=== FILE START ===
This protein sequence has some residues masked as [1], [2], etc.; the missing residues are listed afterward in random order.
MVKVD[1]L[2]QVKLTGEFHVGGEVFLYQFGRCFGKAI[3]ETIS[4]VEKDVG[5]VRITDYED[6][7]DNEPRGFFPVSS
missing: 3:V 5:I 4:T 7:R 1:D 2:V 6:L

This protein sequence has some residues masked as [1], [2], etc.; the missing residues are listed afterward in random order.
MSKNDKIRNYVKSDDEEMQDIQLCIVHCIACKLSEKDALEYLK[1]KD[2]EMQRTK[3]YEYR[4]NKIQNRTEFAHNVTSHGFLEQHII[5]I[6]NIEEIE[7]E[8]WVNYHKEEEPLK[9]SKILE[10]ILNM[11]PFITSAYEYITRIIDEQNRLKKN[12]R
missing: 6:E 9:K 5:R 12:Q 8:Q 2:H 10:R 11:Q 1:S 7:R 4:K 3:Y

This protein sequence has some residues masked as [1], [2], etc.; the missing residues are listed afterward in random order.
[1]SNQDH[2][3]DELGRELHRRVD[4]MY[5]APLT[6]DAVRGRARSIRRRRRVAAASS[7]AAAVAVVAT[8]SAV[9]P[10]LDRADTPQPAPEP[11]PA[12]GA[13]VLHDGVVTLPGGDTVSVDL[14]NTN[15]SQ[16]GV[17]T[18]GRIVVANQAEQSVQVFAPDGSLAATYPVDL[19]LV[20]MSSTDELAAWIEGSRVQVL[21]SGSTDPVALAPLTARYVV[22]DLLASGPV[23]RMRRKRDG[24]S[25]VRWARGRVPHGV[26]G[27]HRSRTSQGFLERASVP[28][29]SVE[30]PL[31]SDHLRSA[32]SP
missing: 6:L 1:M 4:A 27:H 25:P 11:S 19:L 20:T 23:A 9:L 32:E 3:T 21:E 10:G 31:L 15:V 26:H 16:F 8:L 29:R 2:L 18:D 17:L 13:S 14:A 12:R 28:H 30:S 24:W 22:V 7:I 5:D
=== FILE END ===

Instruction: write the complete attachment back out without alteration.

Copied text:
This protein sequence has some residues masked as [1], [2], etc.; the missing residues are listed afterward in random order.
MVKVD[1]L[2]QVKLTGEFHVGGEVFLYQFGRCFGKAI[3]ETIS[4]VEKDVG[5]VRITDYED[6][7]DNEPRGFFPVSS
missing: 3:V 5:I 4:T 7:R 1:D 2:V 6:L

This protein sequence has some residues masked as [1], [2], etc.; the missing residues are listed afterward in random order.
MSKNDKIRNYVKSDDEEMQDIQLCIVHCIACKLSEKDALEYLK[1]KD[2]EMQRTK[3]YEYR[4]NKIQNRTEFAHNVTSHGFLEQHII[5]I[6]NIEEIE[7]E[8]WVNYHKEEEPLK[9]SKILE[10]ILNM[11]PFITSAYEYITRIIDEQNRLKKN[12]R
missing: 6:E 9:K 5:R 12:Q 8:Q 2:H 10:R 11:Q 1:S 7:R 4:K 3:Y

This protein sequence has some residues masked as [1], [2], etc.; the missing residues are listed afterward in random order.
[1]SNQDH[2][3]DELGRELHRRVD[4]MY[5]APLT[6]DAVRGRARSIRRRRRVAAASS[7]AAAVAVVAT[8]SAV[9]P[10]LDRADTPQPAPEP[11]PA[12]GA[13]VLHDGVVTLPGGDTVSVDL[14]NTN[15]SQ[16]GV[17]T[18]GRIVVANQAEQSVQVFAPDGSLAATYPVDL[19]LV[20]MSSTDELAAWIEGSRVQVL[21]SGSTDPVALAPLTARYVV[22]DLLASGPV[23]RMRRKRDG[24]S[25]VRWARGRVPHGV[26]G[27]HRSRTSQGFLERASVP[28][29]SVE[30]PL[31]SDHLRSA[32]SP
missing: 6:L 1:M 4:A 27:H 25:P 11:S 19:L 20:T 23:A 9:L 32:E 3:T 21:E 10:G 31:L 15:V 26:H 16:F 8:L 29:R 2:L 18:D 17:L 13:S 14:A 12:R 28:H 30:S 24:W 22:V 7:I 5:D